labor Teachers Unions Face Moment of Truth
It’s designed to be an impressive show of force: Thousands of unionized teachers plan to rally Monday in cities from New York to San Francisco to “reclaim the promise of public education.”
Behind the scenes, however, teachers unions are facing tumultuous times. Long among the wealthiest and most powerful interest groups in American politics, the unions are grappling with financial, legal and public-relations challenges as they fight to retain their clout and build alliances with a public increasingly skeptical of big labor.
“I do think it’s a moment of truth,” said Lance Alldrin, a veteran high-school teacher in Corning, Calif., who has split from his longtime union after serving for a decade as the local president.
The National Education Association has lost 230,000 members, or 7 percent, since 2009, and it’s projecting another decline this year, which will likely drop it below 3 million members. Among the culprits: teacher layoffs, the rise of non-unionized charter schools and new laws in states such as Wisconsin and Michigan freeing teachers to opt out of the union.
The American Federation of Teachers has been able to grow slightly and now represents 1.5 million workers — but because many new members are retirees or part-timers who pay lower dues, union revenue actually fell last year, by nearly $6 million, federal records show.
Moreover, the membership of the NEA and AFT overlaps considerably; some 663,000 workers show up on both rolls because their locals maintain dual affiliations. That double counting inflates perceptions of the teacher lobby’s combined strength. Total union membership isn’t 4.5 million — it’s 3.8 million.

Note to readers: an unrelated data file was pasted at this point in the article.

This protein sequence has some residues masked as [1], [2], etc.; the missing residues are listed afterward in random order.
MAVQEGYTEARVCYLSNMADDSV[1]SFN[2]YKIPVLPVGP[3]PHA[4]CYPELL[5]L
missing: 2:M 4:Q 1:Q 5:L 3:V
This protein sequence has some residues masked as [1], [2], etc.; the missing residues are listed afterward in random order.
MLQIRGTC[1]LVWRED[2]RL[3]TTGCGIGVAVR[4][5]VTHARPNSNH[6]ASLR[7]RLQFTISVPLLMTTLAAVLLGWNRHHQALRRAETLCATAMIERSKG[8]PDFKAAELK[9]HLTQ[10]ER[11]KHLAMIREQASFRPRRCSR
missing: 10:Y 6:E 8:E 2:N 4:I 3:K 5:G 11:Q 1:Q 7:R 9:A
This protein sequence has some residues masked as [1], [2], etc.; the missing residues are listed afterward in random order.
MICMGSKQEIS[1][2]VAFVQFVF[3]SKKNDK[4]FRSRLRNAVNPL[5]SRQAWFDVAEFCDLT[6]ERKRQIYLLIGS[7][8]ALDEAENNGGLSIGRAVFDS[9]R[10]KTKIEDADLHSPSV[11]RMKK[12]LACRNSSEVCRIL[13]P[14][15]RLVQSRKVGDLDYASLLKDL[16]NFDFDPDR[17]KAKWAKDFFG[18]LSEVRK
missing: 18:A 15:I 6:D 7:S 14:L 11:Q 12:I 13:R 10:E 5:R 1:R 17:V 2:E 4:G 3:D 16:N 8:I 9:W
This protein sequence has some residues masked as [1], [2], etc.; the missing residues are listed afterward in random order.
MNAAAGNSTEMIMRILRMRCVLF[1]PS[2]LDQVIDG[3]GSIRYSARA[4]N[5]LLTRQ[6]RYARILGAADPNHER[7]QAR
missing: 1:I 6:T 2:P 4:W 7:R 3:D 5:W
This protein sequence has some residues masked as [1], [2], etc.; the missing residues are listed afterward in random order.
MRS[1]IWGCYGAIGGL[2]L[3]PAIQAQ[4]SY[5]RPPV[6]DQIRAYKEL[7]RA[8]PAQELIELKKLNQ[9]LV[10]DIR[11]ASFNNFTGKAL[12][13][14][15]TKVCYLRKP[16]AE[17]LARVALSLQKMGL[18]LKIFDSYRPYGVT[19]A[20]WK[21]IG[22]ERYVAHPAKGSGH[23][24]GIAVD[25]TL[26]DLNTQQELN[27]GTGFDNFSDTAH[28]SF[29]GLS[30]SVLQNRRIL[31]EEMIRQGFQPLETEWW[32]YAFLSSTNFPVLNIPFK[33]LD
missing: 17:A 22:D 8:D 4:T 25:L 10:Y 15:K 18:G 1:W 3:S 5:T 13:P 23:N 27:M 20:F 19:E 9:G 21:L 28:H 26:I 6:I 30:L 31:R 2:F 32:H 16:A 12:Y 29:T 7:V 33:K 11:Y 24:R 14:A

The unions and their affiliates still control huge resources. They collectively bring in more than $2 billion a year, most of it from member dues. Yet there are signs of financial strain. The NEA has cut spending by 12 percent in the last two years, in part by reducing its staff. And after years of posting surpluses, the AFT has been running deficits. It wrapped up the most recent fiscal year owing $3.7 million on its line of credit, up from $916,000 the previous year, according to records filed with the U.S. Department of Labor. (AFT officials point out that’s still just a fraction of the union’s $155 million general fund budget.)
The unions also face threats to their public image.
Former U.S. Solicitor General Theodore Olson expects to go to trial in California next month with an audacious lawsuit that aims to overturn teacher job protections, such as tenure, that unions helped muscle into state law.
His work in the courtroom will be paired with a broad PR campaign painting the teachers unions as obstructionists who protect their members at all costs.
Olson has gathered hair-raising stories about a small number of teachers who sexually harassed students, refused to plan lessons, appeared on campus under the influence, yet held onto their jobs for years because of union-backed job protections. Exhibit A: The Los Angeles Unified School District, which spent a decade and $3.5 million trying to dismiss seven teachers for poor performance — and only succeeded in ousting four. Rather than attempting to fire Mark Berndt, a veteran teacher who pleaded guilty last month to lewd acts with his students, the district paid him $40,000 to resign.
Union leaders say that Olson is distorting the picture by focusing on a few bad apples. “Parents will see through that,” NEA President Dennis Van Roekel said.
But Olson says he intends to use tactics borrowed from his successful fight to overturn California’s ban on same-sex marriage – plus funding from Silicon Valley entrepreneur David Welch – to make sure he wins not just in the legal arena, but “in the court of public opinion.”